Are you young? Could you buy out time spent, say, on pleasures, entertainment, or in doing more secular work than necessary? One Witness who started pioneer service at eighteen years of age and has been in the full-time service for thirty-four years reflects that when he started he did not have what many of his friends considered necessities, such as a car and a bank account, but he has never been in serious want. Moreover, his life has been filled with blessings that would never have come his way outside the full-time service.
Perhaps you are retired or are about to retire. Could you fill hours formerly spent in secular work with the preaching activity of pioneering, either on a regular basis or as an auxiliary pioneer—which would mean spending about two hours in God’s service each day for a month or more? Are you a wife who is working to help to support the family? Is it possible that a reevaluation of your circumstances would prove that your present earning power is not essential to the family’s survival? If this is the case, then could you give up your secular work and bring greater happiness to yourself and the rest of the family by pioneering? If it is in the power of your hand to pioneer, why not do so?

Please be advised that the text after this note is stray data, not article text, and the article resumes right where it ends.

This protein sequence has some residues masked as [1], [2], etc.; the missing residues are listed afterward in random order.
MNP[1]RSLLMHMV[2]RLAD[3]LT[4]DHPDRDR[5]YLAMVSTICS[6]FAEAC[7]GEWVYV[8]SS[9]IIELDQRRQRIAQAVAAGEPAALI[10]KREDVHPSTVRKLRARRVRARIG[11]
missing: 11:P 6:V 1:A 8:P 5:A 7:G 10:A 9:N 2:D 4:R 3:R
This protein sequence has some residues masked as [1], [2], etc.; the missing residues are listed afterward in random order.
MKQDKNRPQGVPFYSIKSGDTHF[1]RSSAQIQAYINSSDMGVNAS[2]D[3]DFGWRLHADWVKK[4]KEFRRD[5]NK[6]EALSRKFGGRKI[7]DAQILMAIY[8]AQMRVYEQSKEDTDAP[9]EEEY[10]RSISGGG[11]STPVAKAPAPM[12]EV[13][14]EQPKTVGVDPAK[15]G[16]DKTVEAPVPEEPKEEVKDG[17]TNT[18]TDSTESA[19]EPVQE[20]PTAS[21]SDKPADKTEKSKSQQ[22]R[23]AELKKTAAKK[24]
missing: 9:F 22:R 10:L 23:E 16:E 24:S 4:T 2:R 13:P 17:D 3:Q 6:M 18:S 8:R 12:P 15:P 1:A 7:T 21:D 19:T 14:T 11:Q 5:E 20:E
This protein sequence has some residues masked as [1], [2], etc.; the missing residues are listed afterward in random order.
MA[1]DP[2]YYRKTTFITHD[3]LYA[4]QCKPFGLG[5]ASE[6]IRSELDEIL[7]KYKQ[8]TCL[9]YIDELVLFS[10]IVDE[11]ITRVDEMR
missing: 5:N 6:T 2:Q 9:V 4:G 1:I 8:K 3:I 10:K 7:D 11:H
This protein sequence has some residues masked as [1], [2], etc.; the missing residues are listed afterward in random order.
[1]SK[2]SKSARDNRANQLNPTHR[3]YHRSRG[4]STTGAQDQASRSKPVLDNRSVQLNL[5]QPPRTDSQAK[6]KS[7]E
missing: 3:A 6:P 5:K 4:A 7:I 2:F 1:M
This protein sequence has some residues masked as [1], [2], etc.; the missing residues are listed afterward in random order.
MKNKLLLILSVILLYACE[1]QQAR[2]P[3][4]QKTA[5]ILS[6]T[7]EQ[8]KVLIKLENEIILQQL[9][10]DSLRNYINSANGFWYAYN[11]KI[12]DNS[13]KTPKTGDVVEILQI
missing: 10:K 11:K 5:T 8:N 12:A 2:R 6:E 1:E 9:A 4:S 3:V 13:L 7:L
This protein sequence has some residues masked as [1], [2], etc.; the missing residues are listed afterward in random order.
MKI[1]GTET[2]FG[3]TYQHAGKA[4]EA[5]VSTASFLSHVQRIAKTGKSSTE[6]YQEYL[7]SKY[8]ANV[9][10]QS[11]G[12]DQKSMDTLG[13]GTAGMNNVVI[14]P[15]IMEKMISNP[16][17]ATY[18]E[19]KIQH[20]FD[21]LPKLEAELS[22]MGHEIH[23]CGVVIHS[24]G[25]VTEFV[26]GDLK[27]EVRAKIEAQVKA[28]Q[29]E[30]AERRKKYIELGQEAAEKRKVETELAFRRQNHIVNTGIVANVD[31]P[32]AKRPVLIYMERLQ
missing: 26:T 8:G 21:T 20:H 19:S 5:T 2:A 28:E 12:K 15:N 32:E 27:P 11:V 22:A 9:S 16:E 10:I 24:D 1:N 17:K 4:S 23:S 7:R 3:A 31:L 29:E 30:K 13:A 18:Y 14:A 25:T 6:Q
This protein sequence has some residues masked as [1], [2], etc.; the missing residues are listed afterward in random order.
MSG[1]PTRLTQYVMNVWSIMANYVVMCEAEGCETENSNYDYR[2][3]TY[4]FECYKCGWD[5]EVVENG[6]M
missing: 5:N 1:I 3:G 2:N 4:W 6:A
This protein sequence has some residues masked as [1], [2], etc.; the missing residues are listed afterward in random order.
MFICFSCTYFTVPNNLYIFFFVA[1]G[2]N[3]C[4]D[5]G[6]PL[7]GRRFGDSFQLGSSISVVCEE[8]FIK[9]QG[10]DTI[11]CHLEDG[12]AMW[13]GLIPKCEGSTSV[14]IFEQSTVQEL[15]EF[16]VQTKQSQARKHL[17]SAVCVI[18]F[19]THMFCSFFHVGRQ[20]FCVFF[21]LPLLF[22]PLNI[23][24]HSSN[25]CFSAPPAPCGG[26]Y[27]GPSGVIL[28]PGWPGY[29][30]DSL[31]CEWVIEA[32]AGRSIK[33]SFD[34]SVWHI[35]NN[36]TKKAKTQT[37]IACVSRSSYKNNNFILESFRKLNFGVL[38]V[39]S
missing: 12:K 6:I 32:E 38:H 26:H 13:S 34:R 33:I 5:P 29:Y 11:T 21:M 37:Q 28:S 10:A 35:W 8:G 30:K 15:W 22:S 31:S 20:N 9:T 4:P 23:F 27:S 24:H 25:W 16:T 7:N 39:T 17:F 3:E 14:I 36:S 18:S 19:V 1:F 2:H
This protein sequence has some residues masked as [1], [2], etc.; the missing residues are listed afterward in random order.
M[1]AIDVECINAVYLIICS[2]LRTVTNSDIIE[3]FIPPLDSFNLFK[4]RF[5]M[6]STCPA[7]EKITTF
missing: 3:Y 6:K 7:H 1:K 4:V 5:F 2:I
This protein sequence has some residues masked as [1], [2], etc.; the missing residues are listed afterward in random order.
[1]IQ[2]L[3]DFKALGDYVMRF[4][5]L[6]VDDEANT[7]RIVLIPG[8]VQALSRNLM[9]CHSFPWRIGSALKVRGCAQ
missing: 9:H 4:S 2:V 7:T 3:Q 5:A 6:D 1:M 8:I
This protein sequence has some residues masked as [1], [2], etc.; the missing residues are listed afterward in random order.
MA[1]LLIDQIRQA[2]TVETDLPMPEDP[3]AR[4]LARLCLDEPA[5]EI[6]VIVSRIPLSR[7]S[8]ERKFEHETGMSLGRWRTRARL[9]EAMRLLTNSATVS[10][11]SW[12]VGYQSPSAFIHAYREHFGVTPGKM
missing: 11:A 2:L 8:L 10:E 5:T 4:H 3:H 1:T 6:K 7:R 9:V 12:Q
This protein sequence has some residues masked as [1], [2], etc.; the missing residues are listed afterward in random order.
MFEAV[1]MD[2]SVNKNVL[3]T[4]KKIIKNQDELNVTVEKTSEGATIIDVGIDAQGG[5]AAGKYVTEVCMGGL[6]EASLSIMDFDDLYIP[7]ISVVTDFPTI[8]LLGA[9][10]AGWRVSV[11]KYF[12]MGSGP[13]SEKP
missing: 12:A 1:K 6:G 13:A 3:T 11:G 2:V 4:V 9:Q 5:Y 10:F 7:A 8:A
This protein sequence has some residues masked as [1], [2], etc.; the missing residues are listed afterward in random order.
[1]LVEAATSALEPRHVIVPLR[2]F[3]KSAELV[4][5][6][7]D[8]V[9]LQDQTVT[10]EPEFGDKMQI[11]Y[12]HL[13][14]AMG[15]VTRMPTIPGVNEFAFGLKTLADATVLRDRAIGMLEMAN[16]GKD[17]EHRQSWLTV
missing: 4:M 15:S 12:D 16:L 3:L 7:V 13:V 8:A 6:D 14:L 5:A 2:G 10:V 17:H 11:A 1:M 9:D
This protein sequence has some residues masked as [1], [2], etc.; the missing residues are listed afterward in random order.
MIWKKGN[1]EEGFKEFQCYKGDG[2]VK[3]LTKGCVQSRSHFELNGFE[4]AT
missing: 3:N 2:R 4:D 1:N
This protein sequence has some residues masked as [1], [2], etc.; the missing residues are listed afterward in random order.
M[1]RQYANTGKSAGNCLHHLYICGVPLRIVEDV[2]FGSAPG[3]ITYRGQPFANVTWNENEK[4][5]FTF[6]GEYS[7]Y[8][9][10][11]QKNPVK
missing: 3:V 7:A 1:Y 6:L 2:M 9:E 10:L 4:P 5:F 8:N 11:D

PIONEERS ARE NEEDED!
You may say to yourself, Are pioneers really needed now when we cover our territory often? Yes, even in such territory there are interested persons to be found. In some territories, such as in parts of the Hawaiian Islands, the people are called on nearly every week. And still the many pioneers are finding “sheep.” But if you could move out to other pastures, you may find even more “sheep” waiting to be found. For example, in the United States and some other countries there are congregations that do not have the personnel and time to search through their assigned territories even once a year. If you write to the branch office they will be happy to direct you to such congregations.